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What websites are essential bookmarks on a Jew's internet browser? I am thinking broadly of resources like a place to get online texts or a particularly good blog etc...

Please include links as well as a description of the particular value of each website to the Jewish bookmark collection.

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@Isaac Moses, should I link this to the meta question in any way? –  Jordan May 31 '11 at 12:29
    
Why not: meta.judaism.stackexchange.com/questions/170. –  msh210 May 31 '11 at 15:13
    
    
Google.co.il For all your Jewish needs. –  avi Feb 8 '12 at 19:50

10 Answers 10

Others have stated some good ones, which I won't repeat. Some more:

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hebcal.com/hebcal is also a good calendar. They also have a nice date converter, which is great for figuring out birthdays. –  Menachem Jun 2 '11 at 7:16

Someone has to say it. Judaism.SE Mi.Yodeya.com!

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Link? Is that something in Sweden? :) –  Isaac Moses Feb 8 '12 at 16:28
    
Link has been added. I think they're located in the US, actually, but you can contact them and ask them if you want. ;-) –  Seth J Feb 8 '12 at 17:37
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@IsaacMoses how is this not the top voted answer? –  Shmuel Brin Mar 25 '12 at 6:23
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@AdamMosheh, but this site brings you to all of those wonderful sites, with the knowledge to help you find what you are looking for there! –  Seth J Jul 12 '12 at 15:42
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@SethJ - In that case, +1; baruch pokeyach ivrim! –  Adam Mosheh Jul 12 '12 at 21:09

Aside for all those already mentioned, I find these websites very useful (probability says I visit most of these 1/week)

Edited: Added descriptions of value

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http://chabadlibrary.org/books has digital, searchable texts of a couple of hundred sefarim.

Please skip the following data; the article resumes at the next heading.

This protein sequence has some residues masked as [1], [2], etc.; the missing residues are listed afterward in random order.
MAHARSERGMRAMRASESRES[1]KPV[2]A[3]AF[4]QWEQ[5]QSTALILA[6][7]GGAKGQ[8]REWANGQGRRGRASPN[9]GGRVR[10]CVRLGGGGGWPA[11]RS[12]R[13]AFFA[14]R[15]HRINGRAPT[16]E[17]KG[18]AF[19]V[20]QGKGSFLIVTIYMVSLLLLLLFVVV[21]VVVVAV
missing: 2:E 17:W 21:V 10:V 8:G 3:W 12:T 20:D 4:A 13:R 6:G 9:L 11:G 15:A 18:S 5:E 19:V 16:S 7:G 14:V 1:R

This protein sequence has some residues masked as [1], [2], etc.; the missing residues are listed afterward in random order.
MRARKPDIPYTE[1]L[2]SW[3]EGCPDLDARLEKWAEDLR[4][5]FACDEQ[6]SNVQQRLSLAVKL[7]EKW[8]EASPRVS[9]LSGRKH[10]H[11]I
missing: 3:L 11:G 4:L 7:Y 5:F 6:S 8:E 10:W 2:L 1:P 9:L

Most of the collection is sefarim of Chabad interest: Keser Shem Tov (by the Baal Shem Tov) and Ohr Torah (by the Maggid of Mezeritch), various works of the rebbeim of Chabad-Lubavitch (including really fundamental ones like Tanya and Shulchan Aruch Harav), plus some from their prominent disciples; some books discussing specific areas of halachah as elucidated and practiced by Chabad; and some books on general Chabad history and personal memoirs.

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This is a good question: maybe we should put together one master list somewhere, indexed and with descriptions?

To those that others have already mentioned, I wish to add:

  • Mordechai Torczyner's WebShas: an index to the Shas Bavli that he has produced (and is still producing). To give you an idea of what it's like, this is the page for activities prohibited on Shabbat;

  • Rav Nissan Kaplan's collected shiurim. Perhaps not for everybody (though I love it, and it helps me feel like I'm still in yeshiva on days when I wish that I were). His mussar schmuessen are my favourites, though I'm also a long-time fan of his halakha shiurim. His gemara shiurim are still a little too advanced for me, but they come with PDFs of the material that he covers in point form, and they're something that I'm working towards. Rav Kaplan is a mashgiach ruchani at the Mir Yeshiva, Jerusalem;